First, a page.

The book is organized chronologically: the first chapter on the Kentucky years, the second on Indiana, the third on Lincoln's first year in Illinois, and the remaining six on Lincoln between early 1832 and late 1834. It ends with his election to the Illinois House of Representatives in August 1834 and a last chapter entitled "Law Studies, Revenge, Romance." As to allocation of space, the Kentucky years receive the shortest shrift—31 of the 321 pages of text. Indiana gets 59, all in one chapter. The remaining 231 pages are devoted to the early Illinois years, and most of those—195—deal with the period 1832 to 1834. Probably Miller has devoted more space to this time of Lincoln's life than any other author. The book ends abruptly—with the Berry-Lincoln debt unresolved and no sense of the course of Lincoln's life to that point. One looks in vain for a systematic effort to address the origins and nature of Lincoln's views on religion and slavery, the reasons for Lincoln's preferring the politics of Henry Clay (erroneously identified as Whig, a term that did not exist prior to 1834), his preference for reading and writing over physical labor, or his relationship with his father. And the author gives the reader no sense of what he plans next.

The amount of space allocated to a short span of Lincoln's life, and the 100 pages of notes suggest thorough research and detailed writing. His use of Illinois newspapers of the early to mid-1830s for the 1834 campaign, for example, is extensive and commendable. Appearances, however, are deceiving. Douglas Wilson and Rodney Davis's Herndon's Informants is used extensively and is his chief source. Transcripts from that valuable resource are used not only liberally but uncritically. Dennis Hanks, whom the author admits is a not especially reliable source, is cited many times.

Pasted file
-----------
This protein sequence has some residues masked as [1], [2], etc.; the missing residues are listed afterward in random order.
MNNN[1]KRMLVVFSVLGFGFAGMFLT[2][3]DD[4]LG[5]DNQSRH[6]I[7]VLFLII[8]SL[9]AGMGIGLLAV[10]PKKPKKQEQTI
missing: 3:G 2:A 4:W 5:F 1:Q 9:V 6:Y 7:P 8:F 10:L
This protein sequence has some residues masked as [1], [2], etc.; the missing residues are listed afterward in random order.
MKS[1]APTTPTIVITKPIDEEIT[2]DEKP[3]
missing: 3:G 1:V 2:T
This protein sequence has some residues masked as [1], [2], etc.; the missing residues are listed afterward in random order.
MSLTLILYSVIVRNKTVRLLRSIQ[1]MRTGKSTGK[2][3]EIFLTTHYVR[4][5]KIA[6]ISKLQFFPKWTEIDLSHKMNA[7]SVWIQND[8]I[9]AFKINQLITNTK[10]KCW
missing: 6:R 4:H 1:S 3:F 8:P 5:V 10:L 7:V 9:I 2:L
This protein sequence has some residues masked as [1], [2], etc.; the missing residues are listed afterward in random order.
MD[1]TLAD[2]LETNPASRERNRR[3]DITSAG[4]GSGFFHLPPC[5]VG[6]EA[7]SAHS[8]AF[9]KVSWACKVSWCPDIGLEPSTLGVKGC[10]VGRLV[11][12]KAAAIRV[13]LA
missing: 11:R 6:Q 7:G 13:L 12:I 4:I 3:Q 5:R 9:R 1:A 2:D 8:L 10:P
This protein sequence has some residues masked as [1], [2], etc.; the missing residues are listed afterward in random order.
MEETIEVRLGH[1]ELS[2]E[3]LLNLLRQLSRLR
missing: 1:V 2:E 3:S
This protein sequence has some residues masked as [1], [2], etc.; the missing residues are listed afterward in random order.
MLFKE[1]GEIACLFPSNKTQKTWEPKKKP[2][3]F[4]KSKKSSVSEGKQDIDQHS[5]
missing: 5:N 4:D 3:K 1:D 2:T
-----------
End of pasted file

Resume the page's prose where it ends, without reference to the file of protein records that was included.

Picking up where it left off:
Examples of the dangers of Miller's eccentric use of sources are plentiful. Despite scholars' descriptions of Lincoln as a teetotaler, "[r]eliable testimony indicates that Lincoln was a light user of beverage alcohol" (51). Dennis Hanks, John Hanks, Nathaniel Grigsby, David Turnham, and William Wood are cited as sources. Dennis Hanks is also the source for several statements (37–38) about Lincoln's fondness for hunting—an image that scholars summarily reject. In another case, Miller offers a lengthy quotation relating to alleged sexual relations with his teenaged stepsister that comes from the notes of William Herndon. "Such a story is so entertaining," Miller declares, "that I'd like to believe it" (72). Regarding the story of Lincoln's walking three miles to correct an error he made as a store clerk in making change and another four miles to deliver tea to someone who had been mistakenly shorted, he notes "[s]upposedly such occurrences really happened and were extraordinary enough to be talked about and remembered" (117).